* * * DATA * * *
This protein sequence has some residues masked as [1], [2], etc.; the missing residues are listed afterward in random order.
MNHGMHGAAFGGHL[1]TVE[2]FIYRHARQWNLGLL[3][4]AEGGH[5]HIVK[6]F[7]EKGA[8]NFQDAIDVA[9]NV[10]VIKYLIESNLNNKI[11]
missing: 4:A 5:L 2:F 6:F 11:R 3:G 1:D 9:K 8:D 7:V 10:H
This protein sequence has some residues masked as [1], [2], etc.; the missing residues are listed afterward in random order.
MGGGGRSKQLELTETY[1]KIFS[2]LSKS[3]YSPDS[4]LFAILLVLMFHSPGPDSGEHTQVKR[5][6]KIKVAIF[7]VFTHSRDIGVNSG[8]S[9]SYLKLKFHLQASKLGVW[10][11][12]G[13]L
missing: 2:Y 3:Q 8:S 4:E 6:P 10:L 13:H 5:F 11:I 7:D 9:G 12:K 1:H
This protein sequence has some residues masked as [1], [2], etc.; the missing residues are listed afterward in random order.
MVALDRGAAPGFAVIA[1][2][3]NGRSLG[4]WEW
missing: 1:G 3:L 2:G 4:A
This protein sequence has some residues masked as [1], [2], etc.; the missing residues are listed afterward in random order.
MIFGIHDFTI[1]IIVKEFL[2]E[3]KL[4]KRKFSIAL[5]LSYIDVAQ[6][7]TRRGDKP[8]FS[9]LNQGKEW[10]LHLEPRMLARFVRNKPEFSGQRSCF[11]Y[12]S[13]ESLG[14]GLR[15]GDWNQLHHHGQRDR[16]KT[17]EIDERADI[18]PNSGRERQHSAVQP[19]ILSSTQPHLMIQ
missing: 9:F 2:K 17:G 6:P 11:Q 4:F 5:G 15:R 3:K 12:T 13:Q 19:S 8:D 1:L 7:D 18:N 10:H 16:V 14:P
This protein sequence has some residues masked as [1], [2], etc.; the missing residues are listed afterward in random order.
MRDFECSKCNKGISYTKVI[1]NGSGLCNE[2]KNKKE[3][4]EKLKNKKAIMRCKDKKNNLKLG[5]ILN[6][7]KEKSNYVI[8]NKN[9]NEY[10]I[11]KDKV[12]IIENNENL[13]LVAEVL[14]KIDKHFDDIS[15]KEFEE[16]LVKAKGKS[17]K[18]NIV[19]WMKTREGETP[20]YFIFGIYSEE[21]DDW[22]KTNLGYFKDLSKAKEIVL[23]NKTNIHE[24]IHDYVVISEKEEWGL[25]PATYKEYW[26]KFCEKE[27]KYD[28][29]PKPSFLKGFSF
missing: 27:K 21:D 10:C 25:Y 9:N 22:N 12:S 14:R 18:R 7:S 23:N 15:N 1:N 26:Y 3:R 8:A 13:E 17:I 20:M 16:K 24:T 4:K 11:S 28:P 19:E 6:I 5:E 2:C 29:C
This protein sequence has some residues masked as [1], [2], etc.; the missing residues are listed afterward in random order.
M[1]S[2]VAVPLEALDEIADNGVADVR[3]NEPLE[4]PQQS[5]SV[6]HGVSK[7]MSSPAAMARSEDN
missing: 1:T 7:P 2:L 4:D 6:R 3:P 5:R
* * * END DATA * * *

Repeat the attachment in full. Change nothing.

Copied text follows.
This protein sequence has some residues masked as [1], [2], etc.; the missing residues are listed afterward in random order.
MNHGMHGAAFGGHL[1]TVE[2]FIYRHARQWNLGLL[3][4]AEGGH[5]HIVK[6]F[7]EKGA[8]NFQDAIDVA[9]NV[10]VIKYLIESNLNNKI[11]
missing: 4:A 5:L 2:F 6:F 11:R 3:G 1:D 9:K 8:D 7:V 10:H
This protein sequence has some residues masked as [1], [2], etc.; the missing residues are listed afterward in random order.
MGGGGRSKQLELTETY[1]KIFS[2]LSKS[3]YSPDS[4]LFAILLVLMFHSPGPDSGEHTQVKR[5][6]KIKVAIF[7]VFTHSRDIGVNSG[8]S[9]SYLKLKFHLQASKLGVW[10][11][12]G[13]L
missing: 2:Y 3:Q 8:S 4:E 6:P 10:L 13:H 5:F 11:I 7:D 9:G 12:K 1:H
This protein sequence has some residues masked as [1], [2], etc.; the missing residues are listed afterward in random order.
MVALDRGAAPGFAVIA[1][2][3]NGRSLG[4]WEW
missing: 1:G 3:L 2:G 4:A
This protein sequence has some residues masked as [1], [2], etc.; the missing residues are listed afterward in random order.
MIFGIHDFTI[1]IIVKEFL[2]E[3]KL[4]KRKFSIAL[5]LSYIDVAQ[6][7]TRRGDKP[8]FS[9]LNQGKEW[10]LHLEPRMLARFVRNKPEFSGQRSCF[11]Y[12]S[13]ESLG[14]GLR[15]GDWNQLHHHGQRDR[16]KT[17]EIDERADI[18]PNSGRERQHSAVQP[19]ILSSTQPHLMIQ
missing: 9:F 2:K 17:G 6:P 11:Q 4:F 5:G 15:R 3:K 12:T 13:Q 19:S 8:D 1:L 7:D 18:N 10:H 16:V 14:P
This protein sequence has some residues masked as [1], [2], etc.; the missing residues are listed afterward in random order.
MRDFECSKCNKGISYTKVI[1]NGSGLCNE[2]KNKKE[3][4]EKLKNKKAIMRCKDKKNNLKLG[5]ILN[6][7]KEKSNYVI[8]NKN[9]NEY[10]I[11]KDKV[12]IIENNENL[13]LVAEVL[14]KIDKHFDDIS[15]KEFEE[16]LVKAKGKS[17]K[18]NIV[19]WMKTREGETP[20]YFIFGIYSEE[21]DDW[22]KTNLGYFKDLSKAKEIVL[23]NKTNIHE[24]IHDYVVISEKEEWGL[25]PATYKEYW[26]KFCEKE[27]KYD[28][29]PKPSFLKGFSF
missing: 27:K 21:D 10:C 25:Y 9:N 22:N 12:S 14:R 18:R 7:S 23:N 15:N 1:N 26:Y 3:R 8:A 13:E 17:I 20:M 16:K 24:T 4:K 11:S 28:P 19:E 6:I 5:E 2:C 29:C
This protein sequence has some residues masked as [1], [2], etc.; the missing residues are listed afterward in random order.
M[1]S[2]VAVPLEALDEIADNGVADVR[3]NEPLE[4]PQQS[5]SV[6]HGVSK[7]MSSPAAMARSEDN
missing: 1:T 7:P 2:L 4:D 6:R 3:P 5:R